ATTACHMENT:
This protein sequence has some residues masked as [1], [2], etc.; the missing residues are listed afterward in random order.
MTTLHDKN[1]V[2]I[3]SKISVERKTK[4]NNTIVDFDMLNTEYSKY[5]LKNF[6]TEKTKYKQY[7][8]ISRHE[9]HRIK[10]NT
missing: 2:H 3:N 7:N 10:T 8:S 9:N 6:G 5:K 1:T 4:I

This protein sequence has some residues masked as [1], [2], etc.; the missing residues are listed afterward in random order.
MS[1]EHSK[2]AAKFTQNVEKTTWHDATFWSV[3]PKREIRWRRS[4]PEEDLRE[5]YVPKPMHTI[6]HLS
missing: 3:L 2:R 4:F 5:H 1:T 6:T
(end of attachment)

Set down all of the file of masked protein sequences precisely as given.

This protein sequence has some residues masked as [1], [2], etc.; the missing residues are listed afterward in random order.
MTTLHDKN[1]V[2]I[3]SKISVERKTK[4]NNTIVDFDMLNTEYSKY[5]LKNF[6]TEKTKYKQY[7][8]ISRHE[9]HRIK[10]NT
missing: 2:H 3:N 7:N 10:T 8:S 9:N 6:G 5:K 1:T 4:I

This protein sequence has some residues masked as [1], [2], etc.; the missing residues are listed afterward in random order.
MS[1]EHSK[2]AAKFTQNVEKTTWHDATFWSV[3]PKREIRWRRS[4]PEEDLRE[5]YVPKPMHTI[6]HLS
missing: 3:L 2:R 4:F 5:H 1:T 6:T